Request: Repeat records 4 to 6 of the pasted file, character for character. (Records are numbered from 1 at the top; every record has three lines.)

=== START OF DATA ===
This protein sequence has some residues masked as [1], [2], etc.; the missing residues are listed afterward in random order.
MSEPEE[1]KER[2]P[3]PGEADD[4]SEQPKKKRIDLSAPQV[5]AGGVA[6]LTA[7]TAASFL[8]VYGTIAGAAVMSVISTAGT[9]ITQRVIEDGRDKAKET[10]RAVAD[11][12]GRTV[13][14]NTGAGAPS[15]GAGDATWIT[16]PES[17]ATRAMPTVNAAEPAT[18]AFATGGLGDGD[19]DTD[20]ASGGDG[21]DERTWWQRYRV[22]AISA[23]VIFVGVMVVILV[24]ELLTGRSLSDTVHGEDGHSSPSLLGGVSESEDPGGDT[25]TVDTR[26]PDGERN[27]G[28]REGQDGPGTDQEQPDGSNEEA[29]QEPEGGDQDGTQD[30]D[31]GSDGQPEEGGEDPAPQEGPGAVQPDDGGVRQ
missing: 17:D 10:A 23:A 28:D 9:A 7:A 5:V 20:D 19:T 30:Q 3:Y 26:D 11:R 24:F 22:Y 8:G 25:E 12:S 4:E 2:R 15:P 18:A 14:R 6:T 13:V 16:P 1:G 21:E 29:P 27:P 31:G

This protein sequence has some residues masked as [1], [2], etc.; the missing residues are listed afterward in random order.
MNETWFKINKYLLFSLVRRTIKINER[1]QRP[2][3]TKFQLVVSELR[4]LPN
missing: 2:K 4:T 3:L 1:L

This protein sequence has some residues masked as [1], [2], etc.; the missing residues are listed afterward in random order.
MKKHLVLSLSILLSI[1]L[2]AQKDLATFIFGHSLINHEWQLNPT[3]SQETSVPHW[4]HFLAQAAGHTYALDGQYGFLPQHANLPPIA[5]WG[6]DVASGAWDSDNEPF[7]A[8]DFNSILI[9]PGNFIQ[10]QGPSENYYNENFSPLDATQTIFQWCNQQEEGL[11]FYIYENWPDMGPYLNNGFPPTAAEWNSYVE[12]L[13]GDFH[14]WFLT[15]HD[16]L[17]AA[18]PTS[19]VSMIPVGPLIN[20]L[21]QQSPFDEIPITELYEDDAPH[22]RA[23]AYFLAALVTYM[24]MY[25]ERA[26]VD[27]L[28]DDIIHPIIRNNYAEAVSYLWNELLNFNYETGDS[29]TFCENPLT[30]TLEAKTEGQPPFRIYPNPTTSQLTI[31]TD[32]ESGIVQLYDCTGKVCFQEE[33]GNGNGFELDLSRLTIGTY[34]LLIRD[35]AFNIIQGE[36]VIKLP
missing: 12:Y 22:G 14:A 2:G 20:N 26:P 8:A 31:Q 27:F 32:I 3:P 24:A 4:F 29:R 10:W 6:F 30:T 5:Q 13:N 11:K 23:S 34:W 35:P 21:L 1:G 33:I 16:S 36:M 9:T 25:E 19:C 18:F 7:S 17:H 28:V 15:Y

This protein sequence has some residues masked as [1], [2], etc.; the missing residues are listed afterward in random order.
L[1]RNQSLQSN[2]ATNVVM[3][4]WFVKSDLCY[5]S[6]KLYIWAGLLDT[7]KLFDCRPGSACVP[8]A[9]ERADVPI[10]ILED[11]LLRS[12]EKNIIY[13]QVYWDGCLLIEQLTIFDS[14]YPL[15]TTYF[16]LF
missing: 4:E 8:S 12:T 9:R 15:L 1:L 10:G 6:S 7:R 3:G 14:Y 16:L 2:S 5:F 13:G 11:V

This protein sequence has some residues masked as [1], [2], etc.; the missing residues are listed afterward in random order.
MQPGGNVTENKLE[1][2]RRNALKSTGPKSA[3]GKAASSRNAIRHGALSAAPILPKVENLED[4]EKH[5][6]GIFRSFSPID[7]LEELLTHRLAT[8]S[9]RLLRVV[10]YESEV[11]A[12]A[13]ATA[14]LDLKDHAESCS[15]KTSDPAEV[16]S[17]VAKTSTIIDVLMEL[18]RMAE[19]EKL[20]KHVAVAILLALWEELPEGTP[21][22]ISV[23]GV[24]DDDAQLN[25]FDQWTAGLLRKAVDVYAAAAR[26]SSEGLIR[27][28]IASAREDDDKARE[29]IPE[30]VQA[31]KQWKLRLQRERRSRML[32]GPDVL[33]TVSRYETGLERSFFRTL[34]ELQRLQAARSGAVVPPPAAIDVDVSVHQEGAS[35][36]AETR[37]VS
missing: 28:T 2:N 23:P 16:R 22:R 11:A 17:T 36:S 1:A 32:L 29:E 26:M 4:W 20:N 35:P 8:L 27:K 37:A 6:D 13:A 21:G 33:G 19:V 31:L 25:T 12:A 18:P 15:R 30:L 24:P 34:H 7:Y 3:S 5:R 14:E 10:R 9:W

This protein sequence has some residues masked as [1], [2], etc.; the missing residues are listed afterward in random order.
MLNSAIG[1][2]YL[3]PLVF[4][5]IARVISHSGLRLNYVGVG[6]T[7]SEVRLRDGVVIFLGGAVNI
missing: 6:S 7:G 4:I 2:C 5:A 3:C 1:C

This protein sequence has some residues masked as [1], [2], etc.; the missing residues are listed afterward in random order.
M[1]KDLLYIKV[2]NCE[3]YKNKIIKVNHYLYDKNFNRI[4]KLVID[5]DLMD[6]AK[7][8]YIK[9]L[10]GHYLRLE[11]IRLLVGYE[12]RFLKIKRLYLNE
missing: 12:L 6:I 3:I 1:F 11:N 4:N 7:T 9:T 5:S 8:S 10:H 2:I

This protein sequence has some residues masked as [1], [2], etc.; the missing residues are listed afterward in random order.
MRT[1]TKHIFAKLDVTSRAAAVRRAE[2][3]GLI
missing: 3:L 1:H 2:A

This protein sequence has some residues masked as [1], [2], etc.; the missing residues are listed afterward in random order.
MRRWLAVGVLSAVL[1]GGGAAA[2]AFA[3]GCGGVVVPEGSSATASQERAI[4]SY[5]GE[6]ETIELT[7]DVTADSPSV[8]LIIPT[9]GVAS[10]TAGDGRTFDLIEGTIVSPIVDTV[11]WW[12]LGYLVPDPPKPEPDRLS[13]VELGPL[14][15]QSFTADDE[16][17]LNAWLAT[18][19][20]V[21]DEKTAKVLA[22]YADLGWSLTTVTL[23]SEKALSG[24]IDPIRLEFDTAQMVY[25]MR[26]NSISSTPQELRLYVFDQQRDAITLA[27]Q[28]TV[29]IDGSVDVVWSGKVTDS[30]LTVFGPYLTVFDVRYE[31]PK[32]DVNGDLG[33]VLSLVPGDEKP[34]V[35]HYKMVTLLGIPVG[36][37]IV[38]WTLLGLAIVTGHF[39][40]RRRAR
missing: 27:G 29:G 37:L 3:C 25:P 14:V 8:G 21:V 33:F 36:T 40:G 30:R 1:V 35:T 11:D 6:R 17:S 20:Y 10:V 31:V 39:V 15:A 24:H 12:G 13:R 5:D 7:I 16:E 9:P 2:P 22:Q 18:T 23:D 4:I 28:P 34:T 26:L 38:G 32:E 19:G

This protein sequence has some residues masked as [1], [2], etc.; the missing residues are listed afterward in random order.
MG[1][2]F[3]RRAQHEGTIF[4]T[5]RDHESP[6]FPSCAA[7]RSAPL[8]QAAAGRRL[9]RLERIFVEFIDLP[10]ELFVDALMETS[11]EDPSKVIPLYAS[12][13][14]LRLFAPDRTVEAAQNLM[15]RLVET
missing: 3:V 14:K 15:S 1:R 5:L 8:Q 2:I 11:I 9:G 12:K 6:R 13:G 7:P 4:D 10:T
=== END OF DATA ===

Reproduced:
This protein sequence has some residues masked as [1], [2], etc.; the missing residues are listed afterward in random order.
L[1]RNQSLQSN[2]ATNVVM[3][4]WFVKSDLCY[5]S[6]KLYIWAGLLDT[7]KLFDCRPGSACVP[8]A[9]ERADVPI[10]ILED[11]LLRS[12]EKNIIY[13]QVYWDGCLLIEQLTIFDS[14]YPL[15]TTYF[16]LF
missing: 4:E 8:S 12:T 9:R 15:L 1:L 10:G 6:S 7:R 3:G 14:Y 16:L 2:S 5:F 13:G 11:V

This protein sequence has some residues masked as [1], [2], etc.; the missing residues are listed afterward in random order.
MQPGGNVTENKLE[1][2]RRNALKSTGPKSA[3]GKAASSRNAIRHGALSAAPILPKVENLED[4]EKH[5][6]GIFRSFSPID[7]LEELLTHRLAT[8]S[9]RLLRVV[10]YESEV[11]A[12]A[13]ATA[14]LDLKDHAESCS[15]KTSDPAEV[16]S[17]VAKTSTIIDVLMEL[18]RMAE[19]EKL[20]KHVAVAILLALWEELPEGTP[21][22]ISV[23]GV[24]DDDAQLN[25]FDQWTAGLLRKAVDVYAAAAR[26]SSEGLIR[27][28]IASAREDDDKARE[29]IPE[30]VQA[31]KQWKLRLQRERRSRML[32]GPDVL[33]TVSRYETGLERSFFRTL[34]ELQRLQAARSGAVVPPPAAIDVDVSVHQEGAS[35][36]AETR[37]VS
missing: 28:T 2:N 23:P 16:R 22:R 11:A 17:T 36:S 1:A 32:L 29:E 26:M 4:W 20:N 35:P 8:L 27:K 37:A 6:D 13:A 21:G 33:G 19:V 31:L 25:T 12:A 18:P 15:R 30:L 24:P 34:H 7:Y 3:S 5:R 14:E 10:R 9:W

This protein sequence has some residues masked as [1], [2], etc.; the missing residues are listed afterward in random order.
MLNSAIG[1][2]YL[3]PLVF[4][5]IARVISHSGLRLNYVGVG[6]T[7]SEVRLRDGVVIFLGGAVNI
missing: 6:S 7:G 4:I 2:C 5:A 3:C 1:C